Need lies near, our towel spread
over a patch of dry grass in the backyard.
I’m facedown, twelve in plastic
sunglasses. I have a stopwatch set
for thirty minutes when I’ll flip.
The sky gas blue. The heat early.
She reads aloud from a magazine:
some jeans for apples,
some for pears. How to know
if you are a bad kisser. The most
She is mean but I trust her
completely. The magazine is a ruse.
She sharpens my knife. Helps me
fasten traps. She made me—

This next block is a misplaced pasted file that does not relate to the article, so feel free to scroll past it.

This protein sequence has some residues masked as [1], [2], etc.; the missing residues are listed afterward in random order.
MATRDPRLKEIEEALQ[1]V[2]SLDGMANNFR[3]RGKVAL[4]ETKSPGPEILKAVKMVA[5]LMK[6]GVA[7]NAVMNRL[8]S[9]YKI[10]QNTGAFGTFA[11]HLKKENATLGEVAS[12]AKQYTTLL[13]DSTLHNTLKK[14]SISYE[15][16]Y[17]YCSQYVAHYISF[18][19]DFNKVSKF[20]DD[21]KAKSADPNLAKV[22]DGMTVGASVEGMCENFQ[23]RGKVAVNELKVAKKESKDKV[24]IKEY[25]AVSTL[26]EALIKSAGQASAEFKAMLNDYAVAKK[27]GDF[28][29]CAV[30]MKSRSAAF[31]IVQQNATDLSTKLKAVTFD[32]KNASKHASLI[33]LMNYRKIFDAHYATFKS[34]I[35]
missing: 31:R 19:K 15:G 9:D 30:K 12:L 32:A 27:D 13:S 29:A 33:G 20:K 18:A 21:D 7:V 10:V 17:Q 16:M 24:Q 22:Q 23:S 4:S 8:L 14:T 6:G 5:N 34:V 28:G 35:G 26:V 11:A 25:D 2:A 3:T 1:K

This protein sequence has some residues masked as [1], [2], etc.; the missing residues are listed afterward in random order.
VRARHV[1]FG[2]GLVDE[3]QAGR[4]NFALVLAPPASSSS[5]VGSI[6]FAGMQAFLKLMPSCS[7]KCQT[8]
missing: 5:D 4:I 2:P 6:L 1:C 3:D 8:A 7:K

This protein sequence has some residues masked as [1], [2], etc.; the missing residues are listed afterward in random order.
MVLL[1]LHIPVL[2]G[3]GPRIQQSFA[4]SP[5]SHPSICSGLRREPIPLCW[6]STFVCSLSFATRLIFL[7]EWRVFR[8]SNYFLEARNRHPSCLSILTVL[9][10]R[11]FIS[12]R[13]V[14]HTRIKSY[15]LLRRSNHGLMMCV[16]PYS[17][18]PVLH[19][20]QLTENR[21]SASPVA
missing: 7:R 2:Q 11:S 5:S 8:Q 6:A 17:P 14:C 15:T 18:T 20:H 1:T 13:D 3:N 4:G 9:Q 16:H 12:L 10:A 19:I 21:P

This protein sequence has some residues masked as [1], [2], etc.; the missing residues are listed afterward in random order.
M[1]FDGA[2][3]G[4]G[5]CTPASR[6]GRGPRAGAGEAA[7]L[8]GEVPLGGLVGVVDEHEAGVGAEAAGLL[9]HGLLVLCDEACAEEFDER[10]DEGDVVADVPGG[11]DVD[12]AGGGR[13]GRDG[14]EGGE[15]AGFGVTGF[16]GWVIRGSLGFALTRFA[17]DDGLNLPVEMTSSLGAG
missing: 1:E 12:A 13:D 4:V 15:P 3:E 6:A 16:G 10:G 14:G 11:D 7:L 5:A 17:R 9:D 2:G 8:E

she made me do it.
Vultures circle wide in the blue.
When I try to stand,
she knocks me out.
Hot dark behind the eye
and my thoughts unfastened
reach for me.
My sister’s face swimming
in the yard. She is saying
They revive me years later.
I don’t recognize her.
Have we met? I ask looking
around for an early shape.
I left my magazine back there,
with my knife.
Kyra Spence lives in Iowa City, IA, where she is an M.F.A. candidate in poetry at the Iowa Writers’ Workshop. Her work has appeared in New York’s Best Emerging Poets: An Anthology and The Visible Poetry Project.
Image: “Pax Americana” by Nicole Monroe